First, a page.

8. Hi -- I checked with our fish people who said it's a bluetail trunkfish, Ostracion cyanurus. the end of the tail should have a white posterior edge but that's not visible in the photos and the pink "growths" are apparently normal for this fish.


  9. Actually, Baccardi 151 white rum is the preservative of choice. Really! When working in the Caribbean on a biodiverisity survey we couldn't get ethyl alcohol so on the first day of each field season the guys would go over to Tortola & buy 20 cases of 151. It's 70 percent, clear so it doesn't discolor the specimens, and suitable for DNA samples. I'm sure Egyptian customs would understand.....


  10. Oops, took a closer look... the arms have grooves running down their length which means they are feeding tentacles, not sensory. So if this is a polychaete, it's more like a spionid or chaetopterid. Unfortunately pictures of these kinds of worms almost never show up in guide books.

    Leslie :oops:

  11. Hi Laz --


    This looks like it might be one of my guys, polychaete worms (fans, feather dusters, spagettis, bobbits, etc). There are a number of families in the group which have 2 or more main appendages coming off the head. These appendages often have chemo-receptors which they use to sense food. In your picture the two "arms" look more like the antennae of a bobbit than the food gathering tentacles of a spagetti worm. Some bobbit species are really shy. I heard Roger Sterne got his pictures by using a dead fish on a string to lure one out!


  12. Ideally I do want to see both, Alex, at least in the category of natural history. A picture can be accurate yet if it's boring or badly composed no one will bother to look at it. Laz's & your own currently posted mantis shots are perfect examples of great images both visually & in terms of the information they convey. Every one who's responded - Karl, Helge, Giles, you - all excel at this. Bill Rudman's black background nudibranch images (http://www.seaslugforum.net/) are taxonomic photography at its best - the details are all there and the pictures are stunning as well. That's what I aspire to in my own photography. The ideal guide book would be the published equivalent of Rudman's site, with both types of shots - in situ pictures so divers can identify what they see underwater & which show life history, and taxonomic images which clearly show the isolated animal & emphasis the diagnostic features.


    Certainly natural history isn't the only aim of photography - how boring that would be and how much we would miss if it were!!

    Cheers, Leslie.

  13. Hi everyone --

    Looking for macro shots of inverts I came across a post from 22 April 2004 "EOS 300D in the Med. Sea: Nudi" and this was one of the responses:


    "grasshopper wrote:


    From a neophytes point of view: When I look at nudibranch photos, I look for detail and color first, character second. The background detail is almost always a minor anoyance. The less distracting background the better. This nudi isn't perched on anything particularly interesting and s/he isn't posing, so I would prefer a tight crop and zoom in on the amazing detail . . . but that's just me."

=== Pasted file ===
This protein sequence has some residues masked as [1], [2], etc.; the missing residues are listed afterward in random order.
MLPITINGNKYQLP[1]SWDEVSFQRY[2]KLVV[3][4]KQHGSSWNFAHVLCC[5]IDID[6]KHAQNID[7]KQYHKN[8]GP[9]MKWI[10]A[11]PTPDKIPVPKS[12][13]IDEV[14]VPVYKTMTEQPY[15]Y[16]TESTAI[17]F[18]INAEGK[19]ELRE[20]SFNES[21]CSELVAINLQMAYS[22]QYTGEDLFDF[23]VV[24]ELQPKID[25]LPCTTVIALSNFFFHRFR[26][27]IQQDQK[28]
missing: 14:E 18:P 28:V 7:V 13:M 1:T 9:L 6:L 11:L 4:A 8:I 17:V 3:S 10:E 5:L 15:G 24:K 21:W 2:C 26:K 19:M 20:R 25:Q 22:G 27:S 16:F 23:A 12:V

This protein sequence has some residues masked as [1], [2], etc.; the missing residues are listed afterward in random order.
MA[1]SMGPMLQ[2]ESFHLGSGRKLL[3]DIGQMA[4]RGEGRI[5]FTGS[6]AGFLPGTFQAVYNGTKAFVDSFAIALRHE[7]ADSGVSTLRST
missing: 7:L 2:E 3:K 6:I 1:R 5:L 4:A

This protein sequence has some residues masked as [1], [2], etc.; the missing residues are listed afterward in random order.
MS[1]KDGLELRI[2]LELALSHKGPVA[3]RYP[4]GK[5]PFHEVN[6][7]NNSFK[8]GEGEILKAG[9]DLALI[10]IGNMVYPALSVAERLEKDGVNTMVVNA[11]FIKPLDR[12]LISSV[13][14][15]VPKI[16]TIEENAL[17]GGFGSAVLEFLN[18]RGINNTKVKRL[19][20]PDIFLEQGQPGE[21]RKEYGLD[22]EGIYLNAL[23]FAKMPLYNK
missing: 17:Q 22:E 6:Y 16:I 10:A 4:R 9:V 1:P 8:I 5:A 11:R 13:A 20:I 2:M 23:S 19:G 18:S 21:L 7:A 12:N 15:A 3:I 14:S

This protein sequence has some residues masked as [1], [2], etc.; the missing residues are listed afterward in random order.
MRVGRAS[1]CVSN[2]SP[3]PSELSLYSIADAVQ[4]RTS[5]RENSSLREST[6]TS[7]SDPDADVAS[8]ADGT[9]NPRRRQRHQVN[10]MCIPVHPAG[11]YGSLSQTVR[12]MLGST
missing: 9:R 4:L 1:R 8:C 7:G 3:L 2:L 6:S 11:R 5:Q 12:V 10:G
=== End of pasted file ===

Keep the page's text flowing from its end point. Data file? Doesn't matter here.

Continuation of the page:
As an invert specialist this had a very strong affect on me. Backgrounds aren't just distracting, uninteresting, or minor annoyances. They're important sources of information, especially so in the case of nudibranchs. Many of these and other inverts are specialists. They only eat one organism which they spend most of their time seeking out & even lay their eggs on it so the hatching larvae have immediate access to food. A nudi specialist wants to see the hydroid the nudi was sitting on in the picture for clues to the nudi's life history & to what to look for when searching for the species in the future. It's even more important when the nudi (or worm or whatever) is undescribed and specimens must be collected to make the description & name it. So in contrast to Grasshopper's point of view, I'd like to make the case that an UW image can include some background and if properly framed, still be an excellent image in more ways than one!

    Thanks, Leslie

    (and extra thanks to Eric for encouraging me to post this)

  14. For the sake of a good picture you guys are eager to jump in with sharks, barracudas, giant squid and deadly jellyfish, bait mantis shrimp to strike, hang around scorpionfish and stonefish, risk getting the air knocked out of you by whale flukes, and yet the 3" jaw spread of a measely (but beautiful) worm will keep you out of the water? Yeah, right! :)


  15. Weird? heinous looking? Uh, I think the more appropriate words are "beautiful", "spectacular", and "gorgeous" but I might be a tad bit prejudiced..... If you go to my section's URL http://www.nhm.org/research/annelida/index.html and then to the last page "learn more", you'll see a picture of a preserved 8-footer owned by the Smithsonian. It's not an entire worm if I remember right and there are references to specimens over 15 feet long.


    Does anyone else have photos of these worms? I'm curious to see how many different species have been photographed. Linda's species is clearly different from the equally gorgeous one on Dave Harasti's web site.


    Thanks, Leslie

  16. Hi Mike --


    These are some seabird links I've found useful in the past, plus the names of two books on NZ seabirds. Good luck with your ids--







    Fieldguide to New Zealand Seabirds by Brian Parkinson


    Onley, Derek and Bartle, Sandy Identification of Seabirds of the Southern Ocean Te Papa Press; Wellington, NZ